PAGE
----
It appeared to put Phoenix in a good position before the final quarter, as Ayton picked up his fourth foul with 10:25 left in the period and had not returned yet. But with the Suns employing a smaller rotation in which Johnson was the tallest player on the floor at 6-foot-8, Milwaukee responded with a gut-punching 24-6 run to end the period, which included three 3-pointers from starting guard Jrue Holiday, five points from Antetokounmpo and a pair of triples from backup guard Pat Connaughton.
The Suns faced their largest deficit at the time, 98-76, at the end of the period and were unable to cut it to fewer than 17 points for the remainder of the game.
“It goes back to the 50/50 balls that we lost,” Crowder said. “I feel like on the road we got to win that battle. It’s not about shot making. It’s just about mano a mano, making sure your guy doesn’t get it and coming up with the ball. Someway, somehow, you have to find a way. And I felt like once it got that close, those guys scrapped a little harder tonight than we did.”
In the third quarter alone, the Suns gave up 14 points in the paint and four offensive rebounds for 10 second-chance points. Antetokounmpo had 16 of his points in the quarter, followed by Holiday with 12 of his 21 and Connaughton with all eight of his points.
Even though the Suns were outmatched from a size perspective and employed a 2-3 zone, Williams felt that effort was a differentiator, much like his team’s Game 3 losses to the Los Angeles Lakers and Clippers in the first round and Western Conference Finals, respectively.
“You know what was coming, but (we) just didn’t do enough consistently to withstand their attacking the paint, whether it was penetration, offensive rebounding,” Williams said. “We gave them so many possessions, so we lost a shot and then they scored off of it. It was a double whammy.”
In just 24 minutes, Ayton had 18 points on 8-of-11 shooting and nine rebounds. He had 12 of his points in the first quarter, taking advantage of switches on to the Bucks’ shorter players and when they played in drop pick-and-roll coverage.
He, Johnson, Suns starting forward Jae Crowder — who had 18 points on a 6-of-7 clip from the 3-point line — and starting point guard Chris Paul combined for 69 of their team’s points on 27-of-43 (62.8 percent) shooting. Booker struggled from start to finish, appearing to be bothered by the Bucks’ switches and pressure off pick-and-roll sets.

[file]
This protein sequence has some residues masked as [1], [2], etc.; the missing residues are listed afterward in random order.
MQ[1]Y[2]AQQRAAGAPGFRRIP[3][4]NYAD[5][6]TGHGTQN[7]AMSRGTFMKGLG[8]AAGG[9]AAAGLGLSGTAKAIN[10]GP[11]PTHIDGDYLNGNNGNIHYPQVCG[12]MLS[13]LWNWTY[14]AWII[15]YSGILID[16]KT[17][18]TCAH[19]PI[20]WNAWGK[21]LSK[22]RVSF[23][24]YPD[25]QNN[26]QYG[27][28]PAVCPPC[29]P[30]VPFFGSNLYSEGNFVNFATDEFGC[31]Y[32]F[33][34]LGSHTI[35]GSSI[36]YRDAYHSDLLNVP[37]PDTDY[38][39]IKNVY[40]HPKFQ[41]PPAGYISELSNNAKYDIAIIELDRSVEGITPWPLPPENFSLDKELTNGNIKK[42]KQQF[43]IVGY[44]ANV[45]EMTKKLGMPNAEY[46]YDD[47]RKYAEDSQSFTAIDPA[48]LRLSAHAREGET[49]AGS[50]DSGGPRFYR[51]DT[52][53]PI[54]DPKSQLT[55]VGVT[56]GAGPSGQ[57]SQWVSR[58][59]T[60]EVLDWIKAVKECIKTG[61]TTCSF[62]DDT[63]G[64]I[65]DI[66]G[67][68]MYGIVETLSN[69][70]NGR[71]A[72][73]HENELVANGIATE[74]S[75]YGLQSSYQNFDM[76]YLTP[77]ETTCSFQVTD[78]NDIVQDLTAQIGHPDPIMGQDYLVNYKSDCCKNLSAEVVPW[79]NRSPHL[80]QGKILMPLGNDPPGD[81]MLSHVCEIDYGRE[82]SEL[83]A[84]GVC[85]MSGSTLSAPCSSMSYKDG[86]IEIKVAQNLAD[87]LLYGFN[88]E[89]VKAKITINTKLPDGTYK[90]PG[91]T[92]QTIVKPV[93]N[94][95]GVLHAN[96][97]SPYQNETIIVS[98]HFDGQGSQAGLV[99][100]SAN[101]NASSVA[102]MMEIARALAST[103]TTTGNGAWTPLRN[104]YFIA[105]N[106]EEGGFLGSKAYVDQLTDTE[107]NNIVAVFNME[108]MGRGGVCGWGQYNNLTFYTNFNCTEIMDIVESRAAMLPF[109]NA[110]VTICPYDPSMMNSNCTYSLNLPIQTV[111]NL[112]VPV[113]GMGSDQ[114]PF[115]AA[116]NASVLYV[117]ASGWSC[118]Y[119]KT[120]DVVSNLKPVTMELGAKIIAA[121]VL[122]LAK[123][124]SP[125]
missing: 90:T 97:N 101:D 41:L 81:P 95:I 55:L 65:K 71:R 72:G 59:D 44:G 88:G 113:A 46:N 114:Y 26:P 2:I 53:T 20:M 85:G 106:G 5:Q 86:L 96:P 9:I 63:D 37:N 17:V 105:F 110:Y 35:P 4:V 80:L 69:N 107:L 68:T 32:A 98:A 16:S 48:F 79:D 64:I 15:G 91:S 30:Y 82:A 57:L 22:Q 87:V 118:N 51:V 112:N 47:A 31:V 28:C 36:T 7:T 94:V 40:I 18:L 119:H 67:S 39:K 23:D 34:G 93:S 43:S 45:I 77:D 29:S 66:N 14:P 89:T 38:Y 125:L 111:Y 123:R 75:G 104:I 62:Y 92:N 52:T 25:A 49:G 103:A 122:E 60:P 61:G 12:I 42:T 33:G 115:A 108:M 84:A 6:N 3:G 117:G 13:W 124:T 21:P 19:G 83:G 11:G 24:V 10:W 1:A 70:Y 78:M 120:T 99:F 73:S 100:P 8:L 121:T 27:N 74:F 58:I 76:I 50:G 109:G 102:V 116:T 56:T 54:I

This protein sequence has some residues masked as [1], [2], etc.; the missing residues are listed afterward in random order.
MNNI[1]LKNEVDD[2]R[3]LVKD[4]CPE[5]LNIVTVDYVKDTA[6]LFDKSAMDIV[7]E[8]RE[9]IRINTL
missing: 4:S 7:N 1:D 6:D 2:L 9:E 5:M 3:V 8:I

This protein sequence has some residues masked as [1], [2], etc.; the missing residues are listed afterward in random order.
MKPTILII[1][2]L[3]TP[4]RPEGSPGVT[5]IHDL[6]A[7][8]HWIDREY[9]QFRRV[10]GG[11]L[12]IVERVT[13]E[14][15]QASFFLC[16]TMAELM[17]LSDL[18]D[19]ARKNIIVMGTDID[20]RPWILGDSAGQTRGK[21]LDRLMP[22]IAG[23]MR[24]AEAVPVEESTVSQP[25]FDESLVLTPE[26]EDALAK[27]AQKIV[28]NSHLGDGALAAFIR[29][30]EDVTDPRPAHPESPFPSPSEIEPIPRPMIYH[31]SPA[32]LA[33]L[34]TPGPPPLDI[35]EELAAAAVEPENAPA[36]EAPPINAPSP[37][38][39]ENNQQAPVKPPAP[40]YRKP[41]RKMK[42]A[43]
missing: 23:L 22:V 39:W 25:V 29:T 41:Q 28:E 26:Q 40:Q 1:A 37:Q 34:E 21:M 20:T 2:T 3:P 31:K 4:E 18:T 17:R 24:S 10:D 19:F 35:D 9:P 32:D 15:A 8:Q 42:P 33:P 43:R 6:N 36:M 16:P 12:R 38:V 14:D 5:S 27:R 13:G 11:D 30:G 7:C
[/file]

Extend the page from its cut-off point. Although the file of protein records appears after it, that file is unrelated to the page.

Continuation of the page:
“I think I can get better ones,” Booker said of his shot selection. “We’ll make that happen. The point of the game is to win it, and I think there were other things that went on throughout the game. You can say it’s a make/miss game, but at the end of the day you have to make the other team miss and get easy opportunities for your team. We didn’t do that tonight.”
Leading the series two games to one, the Suns will be in a familiar position as they prepare for Game 4 on Wednesday at 6 p.m. MT. They lost Game 3 on the road by double digits to the Clippers and Lakers, something they said they can draw on for their next contest.
“I think we know that we have to play with an unreal amount of aggression and energy for 48 minutes,” Williams said. “That’s the deal. All of our guys know that we didn’t. We have had this happen to us before in the playoffs, and so I expect our guys to bounce back.”
For the Suns to respond, they will likely need a big effort out of Ayton and perhaps some modifications with how they approach their backup frontcourt. Kaminsky was a minus-12 in just under 14 minutes, and Craig and Johnson do not have the size to match against Antetokounmpo, 7-foot center Brook Lopez and 6-foot-10 forward Bobby Portis.
That will require them to get more stops or find more contributors offensively. It’s something they expect to figure out.
“Just like I said, it’s a series, and understanding that and understanding it’s the NBA Finals,” Crowder said. “I said after last game, this team is not going to give in. They’re going to keep playing all the way through. So we have to bring that same effort that we had in the first two games and I think we’ll be in good shape.”